Training Peer Partners to Use a Speech-Generating Device With Classmates With Autism Spectrum Disorder: Exploring Communication Outcomes Across Preschool Contexts

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Purpose: This study examined effects of a peer-mediated intervention that provided training on the use of a speech-generating device for preschoolers with severe autism spectrum disorder (ASD) and peer partners.

Method: Effects were examined using a multiple probe design across 3 children with ASD and limited to no verbal skills. Three peers without disabilities were taught to Stay, Play, and Talk using a GoTalk 4+ (Attainment Company) and were then paired up with a classmate with ASD in classroom social activities. Measures included rates of communication acts, communication mode and function, reciprocity, and engagement with peers.

Results: Following peer training, intervention effects were replicated across 3 peers, who all demonstrated an increased level and upward trend in communication acts to their classmates with ASD. Outcomes also revealed moderate intervention effects and increased levels of peer-directed communication for 3 children with ASD in classroom centers. Additional analyses revealed higher rates of communication in the added context of preferred toys and snack. The children with ASD also demonstrated improved communication reciprocity and peer engagement.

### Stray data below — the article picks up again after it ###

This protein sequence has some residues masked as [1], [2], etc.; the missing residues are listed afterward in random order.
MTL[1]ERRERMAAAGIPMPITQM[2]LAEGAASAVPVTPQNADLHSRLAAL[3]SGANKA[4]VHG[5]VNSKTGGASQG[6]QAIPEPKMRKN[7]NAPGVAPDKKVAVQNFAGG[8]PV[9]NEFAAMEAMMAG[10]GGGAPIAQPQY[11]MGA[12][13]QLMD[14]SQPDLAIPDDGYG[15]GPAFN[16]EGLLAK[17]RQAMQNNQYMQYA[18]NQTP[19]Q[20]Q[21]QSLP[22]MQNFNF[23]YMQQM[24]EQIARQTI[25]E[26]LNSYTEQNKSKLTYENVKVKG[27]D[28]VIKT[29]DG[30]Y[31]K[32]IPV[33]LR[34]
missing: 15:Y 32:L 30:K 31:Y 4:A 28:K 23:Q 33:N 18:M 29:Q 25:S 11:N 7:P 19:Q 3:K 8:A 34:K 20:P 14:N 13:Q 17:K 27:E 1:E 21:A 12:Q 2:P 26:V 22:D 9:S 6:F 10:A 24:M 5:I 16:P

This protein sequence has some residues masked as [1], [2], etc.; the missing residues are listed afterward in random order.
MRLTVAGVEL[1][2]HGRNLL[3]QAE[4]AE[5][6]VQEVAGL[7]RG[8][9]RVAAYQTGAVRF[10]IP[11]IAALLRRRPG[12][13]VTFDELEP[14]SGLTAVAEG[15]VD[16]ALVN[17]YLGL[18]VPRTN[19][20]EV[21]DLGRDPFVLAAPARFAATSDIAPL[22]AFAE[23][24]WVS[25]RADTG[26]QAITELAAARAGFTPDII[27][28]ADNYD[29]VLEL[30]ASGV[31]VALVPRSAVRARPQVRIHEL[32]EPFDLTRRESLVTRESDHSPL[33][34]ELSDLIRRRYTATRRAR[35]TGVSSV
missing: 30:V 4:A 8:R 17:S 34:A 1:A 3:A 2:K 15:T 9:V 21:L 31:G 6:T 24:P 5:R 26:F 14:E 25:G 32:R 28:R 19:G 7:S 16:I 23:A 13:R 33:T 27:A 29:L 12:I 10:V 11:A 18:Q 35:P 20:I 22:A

Conclusions: Results provide preliminary evidence on the benefits of combining peer-mediated and speech-generating device interventions to improve children's communication. Furthermore, it appears that preferred contexts are likely to facilitate greater communication and social engagement with peers.

Citation / Publisher Attribution

Journal of Speech, Language, and Hearing Research, v. 60, issue 9, p. 2648-2662